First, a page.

General acclimation responses co-opted for somatic cell differentiation in Volvox carteri
Aurora M. Nedelcu
Department of Biology, University of New Brunswick, Fredericton, New Brunswick, Canada E3B 5A3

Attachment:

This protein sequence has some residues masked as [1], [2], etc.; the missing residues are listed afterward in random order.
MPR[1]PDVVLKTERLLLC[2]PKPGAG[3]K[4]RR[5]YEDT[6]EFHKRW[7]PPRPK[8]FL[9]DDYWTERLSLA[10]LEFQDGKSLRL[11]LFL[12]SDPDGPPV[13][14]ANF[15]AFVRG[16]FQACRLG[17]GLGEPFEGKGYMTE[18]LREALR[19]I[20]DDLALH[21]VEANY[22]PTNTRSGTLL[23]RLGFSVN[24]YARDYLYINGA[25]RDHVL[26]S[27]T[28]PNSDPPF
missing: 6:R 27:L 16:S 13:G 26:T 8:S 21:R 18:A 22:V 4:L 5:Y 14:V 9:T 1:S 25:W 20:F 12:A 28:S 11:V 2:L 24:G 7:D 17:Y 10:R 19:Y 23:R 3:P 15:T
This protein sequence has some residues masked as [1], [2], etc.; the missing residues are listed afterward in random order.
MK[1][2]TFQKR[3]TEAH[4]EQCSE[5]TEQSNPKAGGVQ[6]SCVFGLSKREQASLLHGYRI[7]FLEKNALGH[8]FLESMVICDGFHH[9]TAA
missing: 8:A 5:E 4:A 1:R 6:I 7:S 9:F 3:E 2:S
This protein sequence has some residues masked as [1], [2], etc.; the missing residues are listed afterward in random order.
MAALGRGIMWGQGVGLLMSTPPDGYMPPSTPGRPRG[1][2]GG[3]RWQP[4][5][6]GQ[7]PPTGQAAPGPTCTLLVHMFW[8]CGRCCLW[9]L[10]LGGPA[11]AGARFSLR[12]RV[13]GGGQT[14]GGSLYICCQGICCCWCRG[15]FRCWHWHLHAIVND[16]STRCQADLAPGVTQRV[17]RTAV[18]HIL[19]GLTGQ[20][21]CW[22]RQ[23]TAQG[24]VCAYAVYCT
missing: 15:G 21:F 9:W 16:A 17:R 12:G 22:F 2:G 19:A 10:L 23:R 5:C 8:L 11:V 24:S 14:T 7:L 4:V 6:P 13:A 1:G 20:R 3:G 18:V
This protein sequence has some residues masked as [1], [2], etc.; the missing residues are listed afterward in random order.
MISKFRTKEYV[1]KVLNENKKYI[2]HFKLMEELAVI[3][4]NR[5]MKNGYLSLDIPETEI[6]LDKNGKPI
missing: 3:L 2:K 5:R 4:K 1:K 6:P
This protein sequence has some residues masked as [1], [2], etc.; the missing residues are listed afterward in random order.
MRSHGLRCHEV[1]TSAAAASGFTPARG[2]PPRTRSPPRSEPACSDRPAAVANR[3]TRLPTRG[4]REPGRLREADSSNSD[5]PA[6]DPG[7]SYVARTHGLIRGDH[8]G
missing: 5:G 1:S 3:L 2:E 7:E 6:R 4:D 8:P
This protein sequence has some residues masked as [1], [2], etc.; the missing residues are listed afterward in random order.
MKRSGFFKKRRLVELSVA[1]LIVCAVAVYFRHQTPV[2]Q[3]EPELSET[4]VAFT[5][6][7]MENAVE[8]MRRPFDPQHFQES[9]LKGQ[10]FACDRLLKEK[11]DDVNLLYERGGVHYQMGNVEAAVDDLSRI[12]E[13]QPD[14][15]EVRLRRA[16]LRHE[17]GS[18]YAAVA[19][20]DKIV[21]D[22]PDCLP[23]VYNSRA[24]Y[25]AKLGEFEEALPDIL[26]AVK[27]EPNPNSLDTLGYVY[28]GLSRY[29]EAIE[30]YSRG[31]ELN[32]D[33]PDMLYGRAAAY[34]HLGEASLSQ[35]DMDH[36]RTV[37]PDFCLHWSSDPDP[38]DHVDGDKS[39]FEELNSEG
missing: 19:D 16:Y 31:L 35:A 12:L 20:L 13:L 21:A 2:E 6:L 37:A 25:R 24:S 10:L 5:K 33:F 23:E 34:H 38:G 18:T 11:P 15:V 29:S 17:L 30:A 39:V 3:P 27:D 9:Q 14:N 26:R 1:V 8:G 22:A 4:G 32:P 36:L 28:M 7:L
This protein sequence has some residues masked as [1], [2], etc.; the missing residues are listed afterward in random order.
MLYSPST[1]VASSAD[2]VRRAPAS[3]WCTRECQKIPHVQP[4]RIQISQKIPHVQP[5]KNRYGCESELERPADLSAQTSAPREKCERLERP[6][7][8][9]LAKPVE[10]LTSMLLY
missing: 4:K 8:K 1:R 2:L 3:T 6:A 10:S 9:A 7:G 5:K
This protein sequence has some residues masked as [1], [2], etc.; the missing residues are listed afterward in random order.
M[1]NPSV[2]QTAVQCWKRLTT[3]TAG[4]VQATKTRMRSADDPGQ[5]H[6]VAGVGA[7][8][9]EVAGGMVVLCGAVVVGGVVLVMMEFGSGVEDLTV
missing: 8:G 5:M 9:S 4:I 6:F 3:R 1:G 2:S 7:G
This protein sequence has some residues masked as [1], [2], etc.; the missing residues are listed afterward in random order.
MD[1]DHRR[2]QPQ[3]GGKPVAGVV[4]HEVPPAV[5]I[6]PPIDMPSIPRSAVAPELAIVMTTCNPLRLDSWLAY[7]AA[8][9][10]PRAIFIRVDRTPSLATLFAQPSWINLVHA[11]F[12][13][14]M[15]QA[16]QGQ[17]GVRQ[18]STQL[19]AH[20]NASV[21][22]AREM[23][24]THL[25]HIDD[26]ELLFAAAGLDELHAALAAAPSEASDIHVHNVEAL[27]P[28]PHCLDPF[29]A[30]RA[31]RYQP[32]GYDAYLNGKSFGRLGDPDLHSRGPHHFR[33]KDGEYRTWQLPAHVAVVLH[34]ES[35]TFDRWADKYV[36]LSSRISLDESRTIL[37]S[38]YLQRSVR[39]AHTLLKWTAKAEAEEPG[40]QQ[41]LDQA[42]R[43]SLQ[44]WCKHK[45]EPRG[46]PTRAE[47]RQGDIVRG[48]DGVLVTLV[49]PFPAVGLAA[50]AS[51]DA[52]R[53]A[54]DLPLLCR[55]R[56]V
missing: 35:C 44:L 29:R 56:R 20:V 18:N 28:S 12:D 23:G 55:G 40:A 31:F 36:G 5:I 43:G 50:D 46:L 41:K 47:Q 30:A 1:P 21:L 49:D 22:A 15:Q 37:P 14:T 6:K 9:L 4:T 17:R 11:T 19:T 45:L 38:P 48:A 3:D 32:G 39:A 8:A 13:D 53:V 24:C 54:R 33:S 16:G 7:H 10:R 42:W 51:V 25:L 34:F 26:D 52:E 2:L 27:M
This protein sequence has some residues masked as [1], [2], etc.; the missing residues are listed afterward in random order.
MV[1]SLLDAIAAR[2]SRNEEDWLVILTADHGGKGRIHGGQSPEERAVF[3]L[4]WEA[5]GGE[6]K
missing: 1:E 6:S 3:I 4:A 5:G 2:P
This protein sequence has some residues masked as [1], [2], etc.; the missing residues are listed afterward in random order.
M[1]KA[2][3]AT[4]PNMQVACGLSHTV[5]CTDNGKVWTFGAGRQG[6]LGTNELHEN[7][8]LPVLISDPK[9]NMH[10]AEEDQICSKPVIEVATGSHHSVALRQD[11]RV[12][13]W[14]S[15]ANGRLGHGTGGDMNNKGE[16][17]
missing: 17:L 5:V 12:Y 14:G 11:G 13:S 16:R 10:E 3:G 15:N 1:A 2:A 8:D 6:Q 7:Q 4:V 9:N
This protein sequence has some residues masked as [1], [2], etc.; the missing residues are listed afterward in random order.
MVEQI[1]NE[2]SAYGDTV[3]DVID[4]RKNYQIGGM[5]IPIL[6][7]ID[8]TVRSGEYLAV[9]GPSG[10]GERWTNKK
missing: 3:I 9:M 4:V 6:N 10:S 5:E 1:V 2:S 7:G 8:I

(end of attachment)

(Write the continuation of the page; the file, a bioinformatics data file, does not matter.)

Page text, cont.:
The evolution of a sterile soma was instrumental to the increase in complexity in many multicellular lineages. We have previously proposed that the evolution of soma in the green alga, Volvox carteri, involved the co-option of a life-history gene whose expression in its Chlamydomonas-like unicellular ancestor was conditioned on an environmental cue (as an adaptive strategy to enhance survival at an immediate cost to reproduction), through shifting its expression from a temporal (environmentally-induced) into a spatial (developmental) context. To test this hypothesis, we investigated the expression of rls1 - which is the closest Chlamydomonas reinhardtii homolog of the gene responsible for the permanent suppression of reproduction in the somatic cells of V. carteri. Here, we report that rls1 is expressed under multiple stress conditions (phosphorus-, sulfur- and light-deprivation; stationary phase) and its induction coincides with a decline in reproduction potential. Overall, these findings suggest that rls1 is part of the general acclimation response (which entails various photosynthetic and metabolic changes that ultimately result in the temporary cessation of cell growth and division) and, because it codes for a putative transcription factor, might function as a regulator of acclimation in C. reinhardtii. In support of this suggestion is the fact that an inhibitor of the photosynthetic electron flow that triggers acclimation-like responses also induces rls1 expression. Based on these findings we propose a model for the evolution of soma, in which by simulating an acclimation signal (i.e., a change in cellular redox status) in a developmental rather than environmental context, responses beneficial to a unicellular individual can be co-opted into cell differentiation in a multicellular context. The model also provides a mechanism that can translate differences in embryonic cell size (often associated with cell differentiation) into differences in gene expression.
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